/ By Fahmida Y. Rashid / 0 Comments

There are two types of open source projects: those with corporate sponsorship and those that fall under the “labor of love” category. Actually, there’s a third variety: projects that get some support but have to keep looking ahead for the next sponsor.

Some open source projects are so widely used that if anything goes wrong, everyone feels the ripple effects. OpenSSL is one such project; when the Heartbleed flaw was discovered in the open source cryptography library, organizations scrambled to identify and fix all their vulnerable networking devices and software. Network Time Protocol (NTP) arguably plays as critical a role in modern computing, if not more; the open source protocol is used to synchronize clocks on servers and devices to make sure they all have the same time. Yet, the fact remains that NTP is woefully underfunded and undersupported.

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/ By Fahmida Y. Rashid / 0 Comments

The Network Time Foundation's Network Time Protocol Project has patched multiple denial-of-service vulnerabilities with the release of ntp-4.2.8p9. The last update to the open source protocol used to synchronize computer clocks was in June.  

"NTP users are strongly urged to take immediate action to ensure that their NTP daemons are not susceptible to being used in DDoS (distributed denial-of-service) attacks," the project maintainers wrote in the security advisory.

NTP is a widely used protocol, and has been hijacked several times over the past two years in distributed denial-of-service attacks. Attackers harness the power of the servers running NTP and amplify the amount of traffic -- as much as 1,000 times the size of the initial query -- sent to victim systems. Research from network security company Arbor Networks estimated that 85 percent of volumetric DDoS attacks exceeding 100Gbps in size were NTP reflection attacks.

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/ By Roger A. Grimes / 0 Comments

The long-awaited SHA-1 deprecation deadline of Jan. 1, 2017, is almost here. At that point, we’ll all be expected to use SHA-2 instead. So the question is: What is your browser going to do when it encounters a SHA-1 signed digital certificate?

We’ll delve into the answers in a minute. But first, let’s review what the move from SHA-1 to SHA-2 is all about.

Getting from SHA-1 to SHA-2

SHA-1 is a cryptographic hash officially recommended by NIST. It’s used to verify digital content, as well as digital certificates and certificate revocation lists (CRLs). Whenever a PKI certification authority (CA) issues a certificate or CRL, it signs it with a hash to assist “consuming” applications and devices with trust verification.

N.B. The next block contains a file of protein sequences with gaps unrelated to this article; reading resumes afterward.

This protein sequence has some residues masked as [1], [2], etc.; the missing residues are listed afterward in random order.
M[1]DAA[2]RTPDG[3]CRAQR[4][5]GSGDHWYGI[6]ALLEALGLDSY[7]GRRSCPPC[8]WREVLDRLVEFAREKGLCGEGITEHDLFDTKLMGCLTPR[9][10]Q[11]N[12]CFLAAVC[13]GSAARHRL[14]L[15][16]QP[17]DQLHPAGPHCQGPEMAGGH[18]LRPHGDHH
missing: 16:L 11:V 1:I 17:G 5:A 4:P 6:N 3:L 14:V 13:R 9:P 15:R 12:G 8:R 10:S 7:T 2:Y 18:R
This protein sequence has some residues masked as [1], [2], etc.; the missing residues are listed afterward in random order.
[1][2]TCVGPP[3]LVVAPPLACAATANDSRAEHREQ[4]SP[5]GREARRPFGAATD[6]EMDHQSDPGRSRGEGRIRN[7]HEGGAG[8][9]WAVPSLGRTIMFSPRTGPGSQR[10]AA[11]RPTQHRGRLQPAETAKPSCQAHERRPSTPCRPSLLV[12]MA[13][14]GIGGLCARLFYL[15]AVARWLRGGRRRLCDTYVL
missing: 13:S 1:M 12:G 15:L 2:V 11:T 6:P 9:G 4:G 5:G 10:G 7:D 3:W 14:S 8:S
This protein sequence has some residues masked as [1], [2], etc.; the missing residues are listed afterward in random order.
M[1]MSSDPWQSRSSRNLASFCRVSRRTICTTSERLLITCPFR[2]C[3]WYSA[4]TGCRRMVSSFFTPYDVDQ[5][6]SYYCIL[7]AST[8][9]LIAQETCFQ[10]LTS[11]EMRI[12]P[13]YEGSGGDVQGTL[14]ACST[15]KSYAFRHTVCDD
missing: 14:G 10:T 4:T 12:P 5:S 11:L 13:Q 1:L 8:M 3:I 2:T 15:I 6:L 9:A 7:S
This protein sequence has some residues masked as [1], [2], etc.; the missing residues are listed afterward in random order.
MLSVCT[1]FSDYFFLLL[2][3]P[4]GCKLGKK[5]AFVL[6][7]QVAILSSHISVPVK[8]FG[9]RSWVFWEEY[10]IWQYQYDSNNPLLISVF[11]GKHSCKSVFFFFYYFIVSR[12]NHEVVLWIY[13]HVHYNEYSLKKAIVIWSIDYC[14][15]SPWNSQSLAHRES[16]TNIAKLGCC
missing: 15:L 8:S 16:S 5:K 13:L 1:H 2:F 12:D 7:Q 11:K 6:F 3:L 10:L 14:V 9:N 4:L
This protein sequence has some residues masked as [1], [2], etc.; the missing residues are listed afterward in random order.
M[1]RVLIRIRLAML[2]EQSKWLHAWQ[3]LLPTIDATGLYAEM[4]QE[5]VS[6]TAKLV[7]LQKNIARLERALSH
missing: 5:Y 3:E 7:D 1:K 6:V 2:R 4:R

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/ By Fahmida Y. Rashid / 0 Comments

Despite months of reminders and warnings, more than one-third of websites will become inaccessible come 2017. There is barely a month left before major browsers start blocking websites using certificates signed with the SHA-1 hash, but 60 million-plus websites still rely on the insecure encryption algorithm, according to the latest estimates from security company Venafi.

Starting Jan. 1, Mozilla's Firefox browser will show an "Untrusted Connection" error for sites using a SHA-1 certificate, and Google's Chrome browser will drop all support for SHA-1 and completely block sites using SHA-1 certificates. Microsoft has said its Edge and Internet Explorer browsers will start blocking the sites outright on Feb. 1, 2017.

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/ By John Ribeiro / 0 Comments

U.S. lawmakers have introduced legislation to delay the coming into force on Dec. 1 of a rule change that aims to expand the government’s ability to search computers and other digital devices across many jurisdictions with a single warrant.

The new Review the Rule Act aims to delay for discussion proposed amendments to rule 41 of the Federal Rules of Criminal Procedure until July 1 next year. The changes to the rule have already been approved by the Supreme Court in April, and if Congress doesn’t act to the contrary, they will go into effect on Dec. 1.

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/ By Michael Kan / 0 Comments

Apple may have refused to help the FBI unlock an iPhone used by the San Bernardino shooter, but the tech industry is still better off working with the U.S. government on encryption issues than turning away, according to a former official with the Obama administration.

“The government can get very creative,” said Daniel Rosenthal, who served as the counterterrorism director in the White House until January this year. He fears that the U.S. government will choose to “go it alone” and take extreme approaches to circumventing encryption, especially if another terrorist attack occurs.

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/ By Compsys / Phone repair / / 0 Comments

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